SMF - Just Installed!
Started by droqen, November 19, 2022, 11:27:45 PM
Quote from: p19, emphasis mine[...] a system with multiple agents dynamically interacting in multiple ways, following local rules and oblivious to any higher-level instructions[...] wouldn't be truly considered emergent until those local interactions resulted in some kind of discernible macrobehaviour.
Quote from: p21Self-organization became an object of study in its own right[...] at each scale, the laws of emergence hold true.
Quote from: p51-52a vision of the city as [...] a living organism, capable of adaptive change.
Quote from: p77-78If you're building a system[..] where macrointelligence and adaptability derive from local knowledge, there are five fundamental principles you need to follow:[..]More is different. [a critical mass is required for emergent complexity; individual ants pay attention to frequency of signals, e.g. how many foragers have i seen in the past hour? not just right now. memory.]Ignorance is useful.Encourage random encounters.Look for patterns in the signs.Pay attention to your neighbours.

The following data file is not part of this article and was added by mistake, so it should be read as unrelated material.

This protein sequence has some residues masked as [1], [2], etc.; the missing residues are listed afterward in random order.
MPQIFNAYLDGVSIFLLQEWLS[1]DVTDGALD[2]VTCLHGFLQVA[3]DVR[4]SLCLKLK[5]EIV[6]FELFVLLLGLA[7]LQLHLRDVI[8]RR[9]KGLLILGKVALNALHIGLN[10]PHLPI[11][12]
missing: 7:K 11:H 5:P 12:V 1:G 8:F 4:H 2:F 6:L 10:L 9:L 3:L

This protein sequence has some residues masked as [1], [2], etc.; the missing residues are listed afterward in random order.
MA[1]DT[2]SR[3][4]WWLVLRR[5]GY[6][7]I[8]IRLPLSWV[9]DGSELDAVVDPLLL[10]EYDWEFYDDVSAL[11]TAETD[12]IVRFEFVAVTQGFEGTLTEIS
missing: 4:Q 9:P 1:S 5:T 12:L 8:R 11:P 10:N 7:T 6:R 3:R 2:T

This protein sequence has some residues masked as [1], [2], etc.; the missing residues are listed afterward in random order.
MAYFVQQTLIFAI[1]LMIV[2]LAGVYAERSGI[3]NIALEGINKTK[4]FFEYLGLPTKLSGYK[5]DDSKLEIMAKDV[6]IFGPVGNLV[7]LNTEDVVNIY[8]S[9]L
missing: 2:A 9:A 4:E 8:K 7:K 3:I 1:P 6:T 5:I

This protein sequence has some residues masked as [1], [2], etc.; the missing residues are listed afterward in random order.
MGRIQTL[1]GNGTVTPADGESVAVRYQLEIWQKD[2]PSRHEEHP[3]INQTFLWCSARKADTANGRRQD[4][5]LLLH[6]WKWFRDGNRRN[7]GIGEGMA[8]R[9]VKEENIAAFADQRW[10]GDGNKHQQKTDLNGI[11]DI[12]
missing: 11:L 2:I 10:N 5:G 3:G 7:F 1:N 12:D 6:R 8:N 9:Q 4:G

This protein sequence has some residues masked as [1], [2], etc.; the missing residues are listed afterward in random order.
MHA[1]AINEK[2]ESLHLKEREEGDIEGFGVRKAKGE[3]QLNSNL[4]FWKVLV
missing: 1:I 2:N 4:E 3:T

Quote from: p100[..] cities, like ant colonies, possess a kind of emergent intelligence: an ability to store and retrieve information, to recognize and respond to patterns in human behavior. We contribute to that emergent intelligence, but it is almost impossible for us to perceive that contribution, because our lives unfold on the wrong scale. The next chapter is an attempt to see our way around that blind spot.
Quotebased on random choice or personal whim, rather than any reason or system.
Quote from: Webster's 19131. Depending on will or discretion; not governed by any fixed rules; as, an arbitrary decision; an arbitrary punishment.2. Exercised according to one's own will or caprice, and therefore conveying a notion of a tendency to abuse the possession of power.3. Despotic; absolute in power; bound by no law; harsh and unforbearing; tyrannical; as, an arbitrary prince or government. Dryden.
Quote from: p177[..] almost looks like patience: [videogame kids] are more tolerant of being out of control, more tolerant of that exploratory phase where the rules don't all make sense, and where few goals have been clearly defined. [..] The hard work of tomorrow's interactive design will be exploring the tolerance—that suspension of control—in ways that enlighten us[.]